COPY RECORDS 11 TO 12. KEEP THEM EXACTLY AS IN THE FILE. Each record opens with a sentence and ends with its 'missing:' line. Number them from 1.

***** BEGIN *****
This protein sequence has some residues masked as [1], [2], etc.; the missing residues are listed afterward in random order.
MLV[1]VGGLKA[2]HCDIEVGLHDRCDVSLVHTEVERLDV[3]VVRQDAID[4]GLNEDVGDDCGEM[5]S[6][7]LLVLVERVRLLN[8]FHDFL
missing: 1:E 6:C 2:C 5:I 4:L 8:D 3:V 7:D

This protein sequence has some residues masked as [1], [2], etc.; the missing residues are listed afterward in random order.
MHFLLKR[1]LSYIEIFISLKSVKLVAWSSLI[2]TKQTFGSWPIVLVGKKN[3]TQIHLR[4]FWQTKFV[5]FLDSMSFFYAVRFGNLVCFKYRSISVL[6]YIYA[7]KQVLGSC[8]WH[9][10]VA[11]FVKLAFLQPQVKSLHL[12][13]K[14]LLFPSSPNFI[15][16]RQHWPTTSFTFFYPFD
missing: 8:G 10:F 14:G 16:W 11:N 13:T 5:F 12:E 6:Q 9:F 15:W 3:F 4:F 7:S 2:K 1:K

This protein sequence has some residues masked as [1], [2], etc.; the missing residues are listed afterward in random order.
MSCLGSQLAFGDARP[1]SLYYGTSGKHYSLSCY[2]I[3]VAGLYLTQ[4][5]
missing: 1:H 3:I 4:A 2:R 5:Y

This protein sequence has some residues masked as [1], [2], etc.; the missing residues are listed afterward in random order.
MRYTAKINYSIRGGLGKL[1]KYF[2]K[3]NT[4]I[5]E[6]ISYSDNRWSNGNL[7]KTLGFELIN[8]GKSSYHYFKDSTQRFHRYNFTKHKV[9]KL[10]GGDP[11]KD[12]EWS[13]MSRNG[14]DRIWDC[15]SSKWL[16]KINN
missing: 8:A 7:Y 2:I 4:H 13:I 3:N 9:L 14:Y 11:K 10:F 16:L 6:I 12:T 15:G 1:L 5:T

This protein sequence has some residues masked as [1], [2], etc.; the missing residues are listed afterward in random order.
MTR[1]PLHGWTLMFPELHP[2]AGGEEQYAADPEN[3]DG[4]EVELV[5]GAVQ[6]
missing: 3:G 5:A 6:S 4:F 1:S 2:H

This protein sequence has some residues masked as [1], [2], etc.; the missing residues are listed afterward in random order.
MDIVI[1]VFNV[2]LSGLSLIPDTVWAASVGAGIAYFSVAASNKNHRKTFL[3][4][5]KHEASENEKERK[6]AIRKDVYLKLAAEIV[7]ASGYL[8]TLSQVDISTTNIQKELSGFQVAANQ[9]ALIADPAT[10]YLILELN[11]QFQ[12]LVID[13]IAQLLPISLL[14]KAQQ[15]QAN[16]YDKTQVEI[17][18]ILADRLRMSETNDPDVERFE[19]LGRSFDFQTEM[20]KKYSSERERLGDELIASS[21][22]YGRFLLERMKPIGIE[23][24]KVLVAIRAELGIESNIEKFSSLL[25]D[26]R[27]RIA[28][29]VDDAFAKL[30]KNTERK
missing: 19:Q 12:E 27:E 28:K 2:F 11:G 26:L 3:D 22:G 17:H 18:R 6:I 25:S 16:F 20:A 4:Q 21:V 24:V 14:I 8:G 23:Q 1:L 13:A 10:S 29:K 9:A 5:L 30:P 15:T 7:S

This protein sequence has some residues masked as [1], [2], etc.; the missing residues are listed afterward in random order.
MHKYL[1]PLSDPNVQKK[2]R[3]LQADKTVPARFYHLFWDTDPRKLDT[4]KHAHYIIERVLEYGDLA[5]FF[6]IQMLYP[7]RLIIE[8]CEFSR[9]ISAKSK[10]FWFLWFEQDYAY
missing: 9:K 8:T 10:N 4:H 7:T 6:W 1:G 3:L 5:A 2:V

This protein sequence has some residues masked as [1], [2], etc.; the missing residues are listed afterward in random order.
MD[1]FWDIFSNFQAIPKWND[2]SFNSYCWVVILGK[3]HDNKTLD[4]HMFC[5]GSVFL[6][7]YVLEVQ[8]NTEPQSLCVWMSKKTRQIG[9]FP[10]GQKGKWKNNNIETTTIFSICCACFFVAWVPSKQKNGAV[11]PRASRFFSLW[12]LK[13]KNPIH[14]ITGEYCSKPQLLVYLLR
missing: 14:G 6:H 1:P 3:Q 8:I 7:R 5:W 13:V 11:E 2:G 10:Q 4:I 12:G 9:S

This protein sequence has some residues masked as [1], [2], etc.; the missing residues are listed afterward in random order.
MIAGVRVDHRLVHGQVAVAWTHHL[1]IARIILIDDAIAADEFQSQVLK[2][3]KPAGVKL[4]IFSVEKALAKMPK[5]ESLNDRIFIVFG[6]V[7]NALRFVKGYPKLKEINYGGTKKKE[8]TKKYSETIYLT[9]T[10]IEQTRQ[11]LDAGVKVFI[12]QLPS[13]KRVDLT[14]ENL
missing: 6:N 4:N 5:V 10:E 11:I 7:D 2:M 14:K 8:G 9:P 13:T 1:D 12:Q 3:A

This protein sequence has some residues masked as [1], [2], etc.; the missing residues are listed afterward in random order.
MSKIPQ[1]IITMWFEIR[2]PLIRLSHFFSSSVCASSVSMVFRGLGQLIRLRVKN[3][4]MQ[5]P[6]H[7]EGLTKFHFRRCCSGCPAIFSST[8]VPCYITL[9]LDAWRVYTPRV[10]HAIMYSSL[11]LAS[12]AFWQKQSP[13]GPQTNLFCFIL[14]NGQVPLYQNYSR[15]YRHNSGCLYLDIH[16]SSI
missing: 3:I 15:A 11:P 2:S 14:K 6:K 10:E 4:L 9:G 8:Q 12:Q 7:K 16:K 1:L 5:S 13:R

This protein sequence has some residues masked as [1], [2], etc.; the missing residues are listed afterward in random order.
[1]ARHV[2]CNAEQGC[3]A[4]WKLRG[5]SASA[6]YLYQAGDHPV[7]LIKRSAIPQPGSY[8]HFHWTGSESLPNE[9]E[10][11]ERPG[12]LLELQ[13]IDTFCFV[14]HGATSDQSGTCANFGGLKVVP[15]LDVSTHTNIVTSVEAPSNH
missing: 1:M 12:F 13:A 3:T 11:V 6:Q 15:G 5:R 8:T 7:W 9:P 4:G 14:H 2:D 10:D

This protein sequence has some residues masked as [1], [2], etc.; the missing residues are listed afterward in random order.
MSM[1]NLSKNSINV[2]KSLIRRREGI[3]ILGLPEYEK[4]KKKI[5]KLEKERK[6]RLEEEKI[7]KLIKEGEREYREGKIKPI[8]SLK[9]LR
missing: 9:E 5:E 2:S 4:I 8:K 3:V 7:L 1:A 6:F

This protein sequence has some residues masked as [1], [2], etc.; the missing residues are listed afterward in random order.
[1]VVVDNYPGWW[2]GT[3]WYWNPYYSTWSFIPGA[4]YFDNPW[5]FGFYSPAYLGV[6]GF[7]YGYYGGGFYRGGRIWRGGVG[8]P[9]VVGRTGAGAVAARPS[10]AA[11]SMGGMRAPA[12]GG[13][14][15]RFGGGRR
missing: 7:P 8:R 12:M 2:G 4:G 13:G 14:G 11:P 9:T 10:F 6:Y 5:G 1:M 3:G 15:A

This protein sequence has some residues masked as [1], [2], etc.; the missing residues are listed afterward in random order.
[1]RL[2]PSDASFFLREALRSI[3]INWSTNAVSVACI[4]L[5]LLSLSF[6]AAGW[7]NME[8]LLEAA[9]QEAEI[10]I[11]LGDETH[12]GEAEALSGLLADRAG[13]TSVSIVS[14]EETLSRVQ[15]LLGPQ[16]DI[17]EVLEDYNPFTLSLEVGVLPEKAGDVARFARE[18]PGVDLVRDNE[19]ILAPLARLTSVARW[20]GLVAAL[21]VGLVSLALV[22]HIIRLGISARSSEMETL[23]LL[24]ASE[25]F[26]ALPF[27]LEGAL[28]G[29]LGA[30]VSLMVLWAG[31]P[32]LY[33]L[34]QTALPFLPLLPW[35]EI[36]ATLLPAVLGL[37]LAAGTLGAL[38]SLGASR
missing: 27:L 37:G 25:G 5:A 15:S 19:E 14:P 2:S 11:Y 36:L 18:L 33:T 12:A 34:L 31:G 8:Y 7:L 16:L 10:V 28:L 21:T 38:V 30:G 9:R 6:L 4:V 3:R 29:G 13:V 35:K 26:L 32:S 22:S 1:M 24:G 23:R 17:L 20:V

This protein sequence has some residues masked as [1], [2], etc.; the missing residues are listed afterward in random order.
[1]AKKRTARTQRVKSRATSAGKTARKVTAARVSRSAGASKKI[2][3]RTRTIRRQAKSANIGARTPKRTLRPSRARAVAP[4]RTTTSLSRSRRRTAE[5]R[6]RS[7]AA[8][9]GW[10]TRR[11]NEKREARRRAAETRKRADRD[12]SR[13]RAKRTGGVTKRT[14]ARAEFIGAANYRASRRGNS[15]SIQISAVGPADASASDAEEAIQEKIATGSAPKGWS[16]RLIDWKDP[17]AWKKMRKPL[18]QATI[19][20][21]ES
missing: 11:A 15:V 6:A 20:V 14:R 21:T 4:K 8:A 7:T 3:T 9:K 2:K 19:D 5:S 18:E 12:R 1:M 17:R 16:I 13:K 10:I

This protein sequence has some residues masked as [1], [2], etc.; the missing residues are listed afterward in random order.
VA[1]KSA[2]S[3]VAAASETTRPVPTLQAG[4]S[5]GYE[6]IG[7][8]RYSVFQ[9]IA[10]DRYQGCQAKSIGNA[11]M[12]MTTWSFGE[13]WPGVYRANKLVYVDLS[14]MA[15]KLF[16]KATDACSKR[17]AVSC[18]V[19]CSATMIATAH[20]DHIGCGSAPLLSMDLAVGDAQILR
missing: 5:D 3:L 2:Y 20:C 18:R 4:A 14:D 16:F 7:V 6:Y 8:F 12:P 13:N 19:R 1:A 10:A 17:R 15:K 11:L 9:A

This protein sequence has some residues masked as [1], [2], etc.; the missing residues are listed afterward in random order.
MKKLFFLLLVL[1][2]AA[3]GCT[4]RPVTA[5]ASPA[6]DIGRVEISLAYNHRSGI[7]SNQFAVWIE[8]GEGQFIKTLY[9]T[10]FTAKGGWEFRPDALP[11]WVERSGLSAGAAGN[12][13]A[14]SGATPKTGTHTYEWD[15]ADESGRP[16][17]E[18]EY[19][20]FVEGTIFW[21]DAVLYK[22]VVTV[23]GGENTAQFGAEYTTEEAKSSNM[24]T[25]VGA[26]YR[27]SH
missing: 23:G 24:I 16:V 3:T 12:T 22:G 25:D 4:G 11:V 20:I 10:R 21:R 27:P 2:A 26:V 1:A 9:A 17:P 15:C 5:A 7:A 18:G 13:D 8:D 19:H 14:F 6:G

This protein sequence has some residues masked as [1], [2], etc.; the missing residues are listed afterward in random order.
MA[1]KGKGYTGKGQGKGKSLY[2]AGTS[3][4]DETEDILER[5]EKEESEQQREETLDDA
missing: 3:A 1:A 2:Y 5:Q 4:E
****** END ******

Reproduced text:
This protein sequence has some residues masked as [1], [2], etc.; the missing residues are listed afterward in random order.
[1]ARHV[2]CNAEQGC[3]A[4]WKLRG[5]SASA[6]YLYQAGDHPV[7]LIKRSAIPQPGSY[8]HFHWTGSESLPNE[9]E[10][11]ERPG[12]LLELQ[13]IDTFCFV[14]HGATSDQSGTCANFGGLKVVP[15]LDVSTHTNIVTSVEAPSNH
missing: 1:M 12:F 13:A 3:T 11:V 6:Q 15:G 5:R 8:T 7:W 9:P 4:G 14:H 2:D 10:D

This protein sequence has some residues masked as [1], [2], etc.; the missing residues are listed afterward in random order.
MSM[1]NLSKNSINV[2]KSLIRRREGI[3]ILGLPEYEK[4]KKKI[5]KLEKERK[6]RLEEEKI[7]KLIKEGEREYREGKIKPI[8]SLK[9]LR
missing: 9:E 5:E 2:S 4:I 8:K 3:V 7:L 1:A 6:F